But wait. What if you’ve got a friend who doesn’t want cookie dough? (I mean, this shouldn’t be a problem. The horror!) They can grab any one of the gelato flavors DY also offers.
Sidenote: I think the gelato is a new thing, and I’m glad to see DY trying out even more options to satisfy their customers. The mini $2 scoop was a customer request they fulfilled quickly, and they always respond to any criticism or requests by trying to make their products and service better. This impressed me from the get-go, and was one of the many reasons I had to check this place out. I can support a place that supports its customers!

To wrap it all up, from the variety of flavors and the free toppings, to the reasonable prices and the exceptional quality of the cookie dough – I can’t say I have any suggestions for improvement. My only request? Bring some dough to my town!

Doughlicious Yummy’s, 114 E. Central Ave., Mount Holly, N.C.

Foodie Travels: Causeway Café, Wrightsville Beach, N.C.

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Tucked into the coastal North Carolina community of Wrightsville Beach, there’s a little diner called the Causeway Café, known for more than 30 years for its delicious breakfast and lunch plates.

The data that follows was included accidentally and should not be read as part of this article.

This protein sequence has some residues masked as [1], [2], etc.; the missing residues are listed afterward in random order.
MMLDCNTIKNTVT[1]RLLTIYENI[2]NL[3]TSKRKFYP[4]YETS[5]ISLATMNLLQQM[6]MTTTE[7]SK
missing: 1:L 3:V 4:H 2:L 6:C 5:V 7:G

The café opened in 1987, not long before my family started visiting Wrightsville and nearby Wilmington each year for our summer vacations.

I can remember going into the Causeway with Mom and Dad and enjoying pancakes and waffles topped with fruits formed in the shapes of smiley faces. And the restaurant still serves up great and creative dishes for all ages.

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Each beach community seems to have its local breakfast/brunch destination. Most such places are home to both locals and tourists, and that’s what you’ll find at the Causeway Café. It’s a relaxed atmosphere where, in the summer, you might see folks riding their bicycles or their convertibles up to the restaurant, and you’re guaranteed to see diners in sandals, swim shorts and comfy T-shirts inside.

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On the menu, you’ll find a wide variety of pancakes, waffles, omelets and eggs, as well as sandwiches, salads, wraps and seafood selections. It’s the kind of place that pleasantly blurs breakfast and lunch to suit your mood for the day. That’s probably one of the many reasons the Causeway’s still going strong after all these years. That and the homey atmosphere.